So basically global companies have unfair advantages over domestic via tax loopholes?

It sounds to me like all these companies who claim global sales pay virtually no corporate tax, whereas (I’m guessing) a fully domestic company with no overseas concerns pays the nominal tax rate. If this is true, it is a huge unfair competitive trade issue that drastically hurts U.S. only companies. It’s also one of the reasons we have to keep borrowing money to pay our bills. The majority of the taxes being paid are citizens via paycheck and sales tax… well and companies that don’t try to fudge their way around tax liability.

For example, if there was a company making smartphones and tablets that did the entirety of their business in the U.S. would pay 35% tax rate, whereas Apple, pays only .01% by funneling it’s funds to Bermuda, then Ireland, then Netherlands (or some such mix).

So could a company take this to the next level and file unfair trade practices against Apple since there is no way a domestic only company could compete when right ff the bat there’s a 35% split in profit? Obviously we need to fix this so domestic only pays less and global companies pay more right?

Even large domestic companies generally pay much less than the corporate tax rate you’d expect for their revenue. Many find a way to pay no income tax at all.

But yes, multinationals have even more resources to avoid taxes. Everyone seems to have signed some imbecilic treaties, and unlike our signatures on merely political treaties, which we abrogate and withdraw from at will, apparently the tax treaties are beyond changing for some reason that no doubt has to do with wall street interests. But the various tax dodges used by these multinationals could easily be canceled with domestic legislation if we wanted to, and if we didn’t care about the international agreements.

Yup. Sick, isn’t it?

There needs to be international cooperation on this. (Note many of the tax havens in question, like Bermuda, are UK-controlled. Bloody government)

In Denmark, Maersk is one of the biggest companies, with over 60.000 employes. Its long been common knowledge that Maersk Mckinny Møller, when he ran the business himself, told each and every new danish government that either he got to pay a reduced tax rate, or he would take his company elsewhere. And it worked, and did so for MANY years. He brought a lot of jobs and money to Denmark, but it was still extortion.

For one, I don’t believe he would have done it. Second, that kind of demand should be made public, the company frozen and a full audit immediately initiated.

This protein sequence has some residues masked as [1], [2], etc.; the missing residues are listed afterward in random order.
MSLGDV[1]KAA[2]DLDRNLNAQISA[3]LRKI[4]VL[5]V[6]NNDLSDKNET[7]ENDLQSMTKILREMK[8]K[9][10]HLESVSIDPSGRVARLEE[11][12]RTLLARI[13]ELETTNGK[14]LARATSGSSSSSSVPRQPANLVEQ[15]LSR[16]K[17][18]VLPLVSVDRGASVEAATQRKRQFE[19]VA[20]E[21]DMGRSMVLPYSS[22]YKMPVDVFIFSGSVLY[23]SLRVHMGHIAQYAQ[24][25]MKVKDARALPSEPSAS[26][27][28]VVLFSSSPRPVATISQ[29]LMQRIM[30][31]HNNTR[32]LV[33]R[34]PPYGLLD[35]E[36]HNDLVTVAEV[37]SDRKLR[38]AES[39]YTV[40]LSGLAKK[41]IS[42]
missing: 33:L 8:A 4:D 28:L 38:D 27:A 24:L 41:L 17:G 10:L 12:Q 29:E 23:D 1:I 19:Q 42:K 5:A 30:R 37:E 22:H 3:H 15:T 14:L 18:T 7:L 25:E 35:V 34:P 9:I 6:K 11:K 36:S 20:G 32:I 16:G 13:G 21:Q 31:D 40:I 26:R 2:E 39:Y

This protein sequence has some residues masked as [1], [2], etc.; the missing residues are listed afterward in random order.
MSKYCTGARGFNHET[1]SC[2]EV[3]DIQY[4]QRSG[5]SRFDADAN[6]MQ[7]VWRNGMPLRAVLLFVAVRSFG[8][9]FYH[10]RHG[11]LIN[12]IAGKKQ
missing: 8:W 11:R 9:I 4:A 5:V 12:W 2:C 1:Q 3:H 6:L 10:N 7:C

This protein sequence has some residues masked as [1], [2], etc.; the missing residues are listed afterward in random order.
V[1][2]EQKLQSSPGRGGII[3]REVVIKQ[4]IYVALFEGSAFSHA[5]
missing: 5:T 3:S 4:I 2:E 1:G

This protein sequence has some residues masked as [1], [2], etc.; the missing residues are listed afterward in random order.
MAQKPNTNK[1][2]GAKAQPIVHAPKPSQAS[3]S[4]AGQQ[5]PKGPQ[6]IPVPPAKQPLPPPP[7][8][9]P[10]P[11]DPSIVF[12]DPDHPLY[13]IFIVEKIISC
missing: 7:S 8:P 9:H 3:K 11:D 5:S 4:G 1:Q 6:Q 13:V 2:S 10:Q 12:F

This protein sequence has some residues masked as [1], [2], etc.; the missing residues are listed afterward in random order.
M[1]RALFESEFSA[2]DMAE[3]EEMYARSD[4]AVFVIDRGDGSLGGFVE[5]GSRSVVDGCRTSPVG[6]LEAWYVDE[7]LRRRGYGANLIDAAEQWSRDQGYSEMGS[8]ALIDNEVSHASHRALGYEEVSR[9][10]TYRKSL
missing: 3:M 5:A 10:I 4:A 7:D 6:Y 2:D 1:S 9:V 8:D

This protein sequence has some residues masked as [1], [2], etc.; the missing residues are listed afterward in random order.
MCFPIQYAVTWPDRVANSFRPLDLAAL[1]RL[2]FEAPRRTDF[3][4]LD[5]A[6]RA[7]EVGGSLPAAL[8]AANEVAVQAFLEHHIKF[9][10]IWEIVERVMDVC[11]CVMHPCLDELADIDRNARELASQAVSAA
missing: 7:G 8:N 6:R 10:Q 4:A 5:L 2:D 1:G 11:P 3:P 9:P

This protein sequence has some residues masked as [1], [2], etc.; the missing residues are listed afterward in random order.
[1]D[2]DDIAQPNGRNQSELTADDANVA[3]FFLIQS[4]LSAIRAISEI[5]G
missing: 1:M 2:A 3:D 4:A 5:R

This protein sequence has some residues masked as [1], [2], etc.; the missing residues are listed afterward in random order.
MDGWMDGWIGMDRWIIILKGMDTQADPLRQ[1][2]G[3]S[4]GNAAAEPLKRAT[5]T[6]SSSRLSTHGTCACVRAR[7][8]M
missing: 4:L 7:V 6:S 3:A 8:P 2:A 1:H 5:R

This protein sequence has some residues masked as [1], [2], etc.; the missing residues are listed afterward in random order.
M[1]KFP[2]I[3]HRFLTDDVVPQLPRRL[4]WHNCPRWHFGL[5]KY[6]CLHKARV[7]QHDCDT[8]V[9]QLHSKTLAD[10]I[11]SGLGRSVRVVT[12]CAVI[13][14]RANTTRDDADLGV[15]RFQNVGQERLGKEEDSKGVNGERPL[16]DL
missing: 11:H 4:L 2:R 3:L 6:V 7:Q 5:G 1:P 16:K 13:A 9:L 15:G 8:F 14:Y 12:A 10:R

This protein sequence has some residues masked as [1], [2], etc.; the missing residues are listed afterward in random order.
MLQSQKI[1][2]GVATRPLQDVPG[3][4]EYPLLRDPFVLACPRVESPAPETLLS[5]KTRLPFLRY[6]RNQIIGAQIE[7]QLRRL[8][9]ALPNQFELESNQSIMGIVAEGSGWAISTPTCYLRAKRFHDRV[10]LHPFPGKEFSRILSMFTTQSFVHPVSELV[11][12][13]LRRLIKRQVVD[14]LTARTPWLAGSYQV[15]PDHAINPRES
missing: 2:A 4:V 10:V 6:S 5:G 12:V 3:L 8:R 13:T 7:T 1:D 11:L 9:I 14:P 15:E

What are you talking about? This is how the world is run, anyone with a bit of education behind them knows it? The example Razagon gave is just the norm for many of our largest multinationals.

This is why ‘Democracy’ as in what we think of it as running the show is not actually working, and American democracy in particular with it’s hugely influential lobby and ‘monitization of democracy’ system is the pack leader in what our world really is, a corporate oligarchy.

You don’t become President or Prime Minister without the backing of those guys. That’s politics rule one.

Yeah the thing is every country thinks its them that is getting screwed when its all of us except those countries these global corps base their tax payments in, like Ireland or any other super low rate tax haven or haved schemes that allow them to by pass tax.

Arbitrage in general is something that has always benefited the rich much more than the poor. Modern finance just makes it much, much easier- provided you have the liquidity to do it. It’s not just companies, it’s individuals.

When companies can shop for tax rates, it can easily become a race to the bottom.

I do think it’s one of the drivers of income inequality in general, and it’s something that national governments have very limited sovereignity in enforcing, which is one reason why it’s a strong driver. That said, regulating it will lead to inefficiencies in the market, so it’s a really tricky and touchy area. Protectionism could solve the problem, but that brings in its own nasty problems.

I’m not a fan of Corporatism. Sorry.

Alstein - That’s why some companies are frosted over EU tax harmonisation plans, yea. It’s a good non-protectionist way of handling it.

LoL. You don’t have to be ‘a fan’ of it Starlight, it is just how the world works.

No, it’s the system you support. There’s a sharp difference. And it’s failing, badly, Capitalist.

I don’t know if anyone here is truly interested in knowing how this works. Our accounting people recommended this approach for upcoming projects but I wasn’t comfortable with the idea so we didn’t.

But here’s how it works: